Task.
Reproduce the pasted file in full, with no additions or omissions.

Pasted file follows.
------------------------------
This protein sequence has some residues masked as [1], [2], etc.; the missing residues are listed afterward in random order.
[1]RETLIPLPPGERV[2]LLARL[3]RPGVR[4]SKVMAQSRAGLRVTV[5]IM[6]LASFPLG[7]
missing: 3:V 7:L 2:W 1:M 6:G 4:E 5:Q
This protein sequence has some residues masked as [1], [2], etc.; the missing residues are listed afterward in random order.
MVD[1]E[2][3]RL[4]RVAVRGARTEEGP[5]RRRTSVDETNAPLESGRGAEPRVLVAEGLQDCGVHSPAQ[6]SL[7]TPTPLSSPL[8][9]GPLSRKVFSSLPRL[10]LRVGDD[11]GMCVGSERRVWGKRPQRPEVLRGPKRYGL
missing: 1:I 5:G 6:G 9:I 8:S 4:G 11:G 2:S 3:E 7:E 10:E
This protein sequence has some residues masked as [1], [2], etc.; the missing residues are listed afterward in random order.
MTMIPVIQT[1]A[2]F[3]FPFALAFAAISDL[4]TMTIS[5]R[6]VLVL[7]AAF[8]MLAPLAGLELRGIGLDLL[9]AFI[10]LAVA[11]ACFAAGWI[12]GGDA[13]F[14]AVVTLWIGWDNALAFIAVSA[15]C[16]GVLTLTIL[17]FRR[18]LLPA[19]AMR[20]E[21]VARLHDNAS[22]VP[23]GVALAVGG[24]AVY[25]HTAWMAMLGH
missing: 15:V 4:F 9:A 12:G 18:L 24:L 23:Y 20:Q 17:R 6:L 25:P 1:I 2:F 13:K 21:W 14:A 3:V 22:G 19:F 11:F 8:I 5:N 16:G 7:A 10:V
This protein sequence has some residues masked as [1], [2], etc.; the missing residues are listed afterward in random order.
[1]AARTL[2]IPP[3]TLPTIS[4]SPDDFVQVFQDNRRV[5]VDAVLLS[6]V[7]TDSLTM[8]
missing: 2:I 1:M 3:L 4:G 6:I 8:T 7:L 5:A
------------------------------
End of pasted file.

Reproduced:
This protein sequence has some residues masked as [1], [2], etc.; the missing residues are listed afterward in random order.
[1]RETLIPLPPGERV[2]LLARL[3]RPGVR[4]SKVMAQSRAGLRVTV[5]IM[6]LASFPLG[7]
missing: 3:V 7:L 2:W 1:M 6:G 4:E 5:Q
This protein sequence has some residues masked as [1], [2], etc.; the missing residues are listed afterward in random order.
MVD[1]E[2][3]RL[4]RVAVRGARTEEGP[5]RRRTSVDETNAPLESGRGAEPRVLVAEGLQDCGVHSPAQ[6]SL[7]TPTPLSSPL[8][9]GPLSRKVFSSLPRL[10]LRVGDD[11]GMCVGSERRVWGKRPQRPEVLRGPKRYGL
missing: 1:I 5:G 6:G 9:I 8:S 4:G 11:G 2:S 3:E 7:E 10:E
This protein sequence has some residues masked as [1], [2], etc.; the missing residues are listed afterward in random order.
MTMIPVIQT[1]A[2]F[3]FPFALAFAAISDL[4]TMTIS[5]R[6]VLVL[7]AAF[8]MLAPLAGLELRGIGLDLL[9]AFI[10]LAVA[11]ACFAAGWI[12]GGDA[13]F[14]AVVTLWIGWDNALAFIAVSA[15]C[16]GVLTLTIL[17]FRR[18]LLPA[19]AMR[20]E[21]VARLHDNAS[22]VP[23]GVALAVGG[24]AVY[25]HTAWMAMLGH
missing: 15:V 4:F 9:A 12:G 18:L 24:L 23:Y 20:Q 17:R 6:L 25:P 1:I 2:F 13:K 21:W 14:A 3:V 22:G 19:F 11:F 8:I 5:N 16:G 7:A 10:V
This protein sequence has some residues masked as [1], [2], etc.; the missing residues are listed afterward in random order.
[1]AARTL[2]IPP[3]TLPTIS[4]SPDDFVQVFQDNRRV[5]VDAVLLS[6]V[7]TDSLTM[8]
missing: 2:I 1:M 3:L 4:G 6:I 8:T 7:L 5:A